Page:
KATHERINE DEDYNA / TIMES COLONIST
JANUARY 13, 2013
Is it good public policy to continue the property transfer tax in its current form after 25 years and $12 billion?
Jim Bennett, government relations co-ordinator for the Victoria Real Estate Board, says no. “It never was good public policy to single out a specific category of citizen [home purchasers] and put this burden on their shoulders.”
How would the province replace the money — estimated at $800 million for 2012-13 — considering this year’s deficit is forecast at $1.47 billion?
“It is up to the provincial government to cover the shortfall in other ways,” said Paul Gerrard, chairman of the Capital Region Housing Trust Fund Commission, who suggested applying the tax only to the first change of purchase on a finished building. “This would cut costs to the construction industry, as well as making housing more affordable on subsequent sales of a property by only applying the PTT once. Either that, or at least drastically reduce the percentage charged on the PTT.
Gerrard said the tax continues to add to the cost of housing by levying the tax on every transaction, from bare land to the builder, then on every subsequent purchase of that property.
Jordan Bateman, B.C. director of the Canadian Taxpayers Federation explains: “A holding company buys a property from a little old lady. They pay the tax. Then the company flips it to a developer. They pay the tax again. Then it goes to a builder, they pay it again. Then it finally gets to the family who purchases the new home, and they pay it again. The cost of that new home has been inflated by tens of thousands of dollars.”
Darren Kitchen, director of government relations for the Co-operative Housing Federation of British Columbia, said one problem with the tax in its current form is that it is a major barrier to co-ops putting their land in the Community Housing Land Trust Foundation. “The Foundation is a charity whose only purpose is to protect the non-profit use of the land in perpetuity. There’s no problem with co-ops [or non-profits] putting their land in — six have done so — but the lease-back to the co-op attracts the PTT in tens or hundreds of thousands of dollars, so most co-ops won’t do it.
“This is a lose-lose scenario, as the government gets neither the revenue from the tax nor the protection of the long-term non-profit status. Perhaps lease-backs from the Foundation should be exempt?”
>> The B.C. Chamber of Commerce would ultimately like the property transfer tax to be abolished. “However, we recognize that budget realities make calling for the elimination of the PTT irresponsible,” said chamber spokesman Jon Garson. To provide “modest relief to homebuyers,” it suggests the one per cent threshold be boosted from $200,000 to $525,000. The $200,000 threshold is unchanged since 1987. Net savings would be roughly $3,000 for an average house in Greater Victoria.
The chamber also advocates that one per cent threshold of $525,000 be indexed using Statistics Canada’s new housing price, and annual adjustments made.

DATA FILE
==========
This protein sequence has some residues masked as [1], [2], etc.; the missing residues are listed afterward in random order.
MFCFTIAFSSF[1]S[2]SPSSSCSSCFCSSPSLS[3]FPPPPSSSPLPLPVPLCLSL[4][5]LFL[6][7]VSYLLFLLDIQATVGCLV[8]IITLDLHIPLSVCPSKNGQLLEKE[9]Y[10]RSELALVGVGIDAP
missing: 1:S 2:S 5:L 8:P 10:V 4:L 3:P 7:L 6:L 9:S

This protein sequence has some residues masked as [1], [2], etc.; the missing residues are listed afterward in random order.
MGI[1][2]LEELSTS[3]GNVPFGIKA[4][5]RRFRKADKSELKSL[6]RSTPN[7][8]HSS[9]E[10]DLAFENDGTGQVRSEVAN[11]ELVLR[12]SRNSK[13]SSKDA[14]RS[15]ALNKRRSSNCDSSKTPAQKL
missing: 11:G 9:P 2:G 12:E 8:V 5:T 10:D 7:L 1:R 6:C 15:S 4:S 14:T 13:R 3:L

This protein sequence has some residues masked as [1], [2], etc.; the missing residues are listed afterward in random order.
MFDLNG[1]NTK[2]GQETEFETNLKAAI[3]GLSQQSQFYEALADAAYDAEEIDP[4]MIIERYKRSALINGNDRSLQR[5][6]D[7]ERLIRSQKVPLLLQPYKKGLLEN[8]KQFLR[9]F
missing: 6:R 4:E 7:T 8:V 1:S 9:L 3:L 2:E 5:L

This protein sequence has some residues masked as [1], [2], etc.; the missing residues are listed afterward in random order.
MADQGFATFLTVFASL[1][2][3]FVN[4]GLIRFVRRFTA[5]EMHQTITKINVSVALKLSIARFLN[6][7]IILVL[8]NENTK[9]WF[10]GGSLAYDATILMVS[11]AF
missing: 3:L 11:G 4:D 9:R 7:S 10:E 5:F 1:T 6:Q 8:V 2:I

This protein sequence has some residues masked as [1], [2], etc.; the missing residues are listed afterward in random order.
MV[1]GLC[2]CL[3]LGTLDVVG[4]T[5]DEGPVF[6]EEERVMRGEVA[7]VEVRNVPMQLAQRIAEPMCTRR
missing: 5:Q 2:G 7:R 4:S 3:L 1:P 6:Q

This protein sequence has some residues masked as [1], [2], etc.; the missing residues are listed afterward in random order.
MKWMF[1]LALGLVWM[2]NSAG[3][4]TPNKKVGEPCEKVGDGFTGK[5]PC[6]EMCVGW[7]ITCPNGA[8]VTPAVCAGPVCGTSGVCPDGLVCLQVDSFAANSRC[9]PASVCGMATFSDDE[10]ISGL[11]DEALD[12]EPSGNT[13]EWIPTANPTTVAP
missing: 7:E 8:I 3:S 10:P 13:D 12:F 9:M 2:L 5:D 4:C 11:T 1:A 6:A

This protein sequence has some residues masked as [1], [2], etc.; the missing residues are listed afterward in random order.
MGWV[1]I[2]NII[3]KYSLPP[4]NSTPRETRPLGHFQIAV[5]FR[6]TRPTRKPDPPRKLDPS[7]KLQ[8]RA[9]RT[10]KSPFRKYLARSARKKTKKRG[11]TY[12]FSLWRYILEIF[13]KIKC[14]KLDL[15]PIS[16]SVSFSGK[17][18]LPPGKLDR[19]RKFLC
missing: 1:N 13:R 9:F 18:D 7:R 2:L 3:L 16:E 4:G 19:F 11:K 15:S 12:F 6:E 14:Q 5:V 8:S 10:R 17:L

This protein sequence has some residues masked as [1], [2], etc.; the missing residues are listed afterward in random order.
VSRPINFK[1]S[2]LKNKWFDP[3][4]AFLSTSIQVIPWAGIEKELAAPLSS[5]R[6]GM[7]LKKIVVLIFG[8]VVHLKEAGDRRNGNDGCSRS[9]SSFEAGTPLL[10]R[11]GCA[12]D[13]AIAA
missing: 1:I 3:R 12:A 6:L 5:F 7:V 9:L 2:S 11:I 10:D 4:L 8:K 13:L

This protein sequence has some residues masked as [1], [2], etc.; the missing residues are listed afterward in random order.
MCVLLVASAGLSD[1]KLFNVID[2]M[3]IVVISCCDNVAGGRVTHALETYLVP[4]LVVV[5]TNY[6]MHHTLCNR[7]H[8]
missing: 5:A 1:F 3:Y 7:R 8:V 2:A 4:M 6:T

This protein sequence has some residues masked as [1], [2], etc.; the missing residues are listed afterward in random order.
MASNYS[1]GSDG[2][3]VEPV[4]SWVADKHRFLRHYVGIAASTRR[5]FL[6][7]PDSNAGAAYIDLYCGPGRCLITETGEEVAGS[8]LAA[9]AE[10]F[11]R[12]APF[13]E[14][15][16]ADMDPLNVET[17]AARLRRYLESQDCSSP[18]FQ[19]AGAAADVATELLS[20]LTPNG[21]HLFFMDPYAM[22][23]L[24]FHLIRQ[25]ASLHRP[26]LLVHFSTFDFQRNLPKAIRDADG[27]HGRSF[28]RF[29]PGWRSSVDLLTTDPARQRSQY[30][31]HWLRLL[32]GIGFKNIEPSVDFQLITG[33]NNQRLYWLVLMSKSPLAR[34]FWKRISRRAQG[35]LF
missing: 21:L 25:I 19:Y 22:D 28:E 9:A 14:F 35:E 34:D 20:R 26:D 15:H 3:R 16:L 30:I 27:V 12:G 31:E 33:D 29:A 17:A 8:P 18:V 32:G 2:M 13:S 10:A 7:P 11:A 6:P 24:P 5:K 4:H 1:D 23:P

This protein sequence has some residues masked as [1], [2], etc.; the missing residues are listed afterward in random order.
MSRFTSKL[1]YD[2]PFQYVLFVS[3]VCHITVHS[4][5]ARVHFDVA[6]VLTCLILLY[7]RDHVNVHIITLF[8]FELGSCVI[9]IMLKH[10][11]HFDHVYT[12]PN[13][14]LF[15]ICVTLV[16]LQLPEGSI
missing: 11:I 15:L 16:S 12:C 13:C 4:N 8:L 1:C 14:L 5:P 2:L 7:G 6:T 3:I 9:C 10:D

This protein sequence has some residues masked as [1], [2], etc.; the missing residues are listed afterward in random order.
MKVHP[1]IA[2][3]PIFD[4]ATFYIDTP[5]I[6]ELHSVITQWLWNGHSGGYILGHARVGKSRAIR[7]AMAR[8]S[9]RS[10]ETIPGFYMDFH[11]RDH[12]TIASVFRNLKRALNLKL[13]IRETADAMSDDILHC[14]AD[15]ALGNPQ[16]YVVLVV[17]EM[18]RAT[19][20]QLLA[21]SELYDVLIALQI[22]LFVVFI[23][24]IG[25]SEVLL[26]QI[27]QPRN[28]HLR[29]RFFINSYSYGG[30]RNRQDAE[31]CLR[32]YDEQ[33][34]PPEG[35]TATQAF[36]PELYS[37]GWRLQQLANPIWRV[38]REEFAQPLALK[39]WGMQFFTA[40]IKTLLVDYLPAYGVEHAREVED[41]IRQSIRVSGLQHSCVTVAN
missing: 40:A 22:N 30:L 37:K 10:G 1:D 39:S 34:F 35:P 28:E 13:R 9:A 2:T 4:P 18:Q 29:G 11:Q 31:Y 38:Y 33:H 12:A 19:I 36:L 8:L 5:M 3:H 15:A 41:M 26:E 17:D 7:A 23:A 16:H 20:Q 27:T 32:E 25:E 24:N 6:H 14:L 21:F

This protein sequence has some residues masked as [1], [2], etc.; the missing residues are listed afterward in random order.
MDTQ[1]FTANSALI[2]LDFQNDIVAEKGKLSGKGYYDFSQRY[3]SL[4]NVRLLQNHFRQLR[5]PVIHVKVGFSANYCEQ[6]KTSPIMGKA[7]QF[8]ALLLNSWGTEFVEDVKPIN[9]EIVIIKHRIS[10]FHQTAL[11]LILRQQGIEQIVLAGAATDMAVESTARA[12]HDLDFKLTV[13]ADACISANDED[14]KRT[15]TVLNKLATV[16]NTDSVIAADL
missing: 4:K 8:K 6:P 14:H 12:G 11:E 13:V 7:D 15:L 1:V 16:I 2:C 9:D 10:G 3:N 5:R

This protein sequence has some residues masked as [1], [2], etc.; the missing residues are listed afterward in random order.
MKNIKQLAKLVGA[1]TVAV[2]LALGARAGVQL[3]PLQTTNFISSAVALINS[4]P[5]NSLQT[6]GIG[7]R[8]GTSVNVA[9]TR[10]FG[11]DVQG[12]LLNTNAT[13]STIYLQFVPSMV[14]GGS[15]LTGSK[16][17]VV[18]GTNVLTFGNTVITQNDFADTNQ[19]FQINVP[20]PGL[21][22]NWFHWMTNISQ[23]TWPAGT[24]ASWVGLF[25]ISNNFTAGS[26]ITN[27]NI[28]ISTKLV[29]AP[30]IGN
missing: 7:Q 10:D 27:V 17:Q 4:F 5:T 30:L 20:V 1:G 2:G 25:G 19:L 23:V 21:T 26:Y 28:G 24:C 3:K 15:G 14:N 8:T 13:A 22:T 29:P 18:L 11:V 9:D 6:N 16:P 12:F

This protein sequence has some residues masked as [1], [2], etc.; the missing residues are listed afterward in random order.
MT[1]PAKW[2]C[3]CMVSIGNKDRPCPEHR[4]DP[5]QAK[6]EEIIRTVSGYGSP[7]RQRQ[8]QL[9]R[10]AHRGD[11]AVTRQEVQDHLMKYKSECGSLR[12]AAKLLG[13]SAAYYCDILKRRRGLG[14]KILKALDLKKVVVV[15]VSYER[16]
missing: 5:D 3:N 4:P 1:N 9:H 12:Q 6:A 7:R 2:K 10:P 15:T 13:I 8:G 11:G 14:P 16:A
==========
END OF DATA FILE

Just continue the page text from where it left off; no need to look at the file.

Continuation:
“We also contend that this kind of change is particularly important given the current state of the housing market,” Garson said, with MLS sales down 17 per cent from November 2011.
“Any measure which could stimulate interest in the market would be welcome and the provincial government has very few levers in this regard — PTT is one of the few things the province can do to help the market.”
>> “In terms of election issues, the broader question for local governments is which of the provincial parties would sit down with the Union of B.C. Municipalities to take a look at revenue sources in general,” said Mary Sjostrum, president of the Union of B.C. Municipalities. “The revenue tools for local governments have not changed in generations, but the range of services we provide has increased significantly. Funding for these services also relies too much on property taxation. In our view, it is not good policy, so there is a need to look at other options. Transfers from other levels of government — such as a portion of the property transfer tax — should be a part of that conversation.”
>> “The revenues lost from either reforming or abolishing the PTT could be derived in a variety of ways that would be superior to the present tax,” said J. Rhys Kesselman, professor in the school of public policy at Simon Fraser University. “Some possible options might include: a) impose an annual surtax at progressive rates on mid- to upper-valued residential properties; b) impose an annual property tax on passenger vehicles at progressive rates; c) eliminate the homeowner’s grant and replace it with a refundable tax credit for lower-income renters and homeowners, with the cost savings used to replace part of the revenue lost from reforming the PTT [the homeowner’s grant is currently provided irrespective of the recipient’s income, although it is phased out for the highest-valued properties].
“Two changes would be useful, and each of them would reduce the revenue yield of the tax: a) raise the threshold for the higher, two per cent rate of PTT to $400,000 from the current $200,000, where it has been held unchanged for many years; and b) provide each B.C. home purchaser a credit against PTT for all B.C. PTT paid by that purchaser in previous years, so that only new B.C. residents and longer-term residents who are ‘;moving up’ in their home value would bear the tax.”
>> “The best thing about the PTT is that it is fairer than a sales tax, which tends to be regressive because low income and high income earners pay the same tax on items they buy, but low income people spend a greater share of their income on the items,” said Charles Krusekopf, associate professor at Royal Roads School of Business. “The property tax is higher for higher-value homes, and therefore it is paid primarily by higher-income people.”
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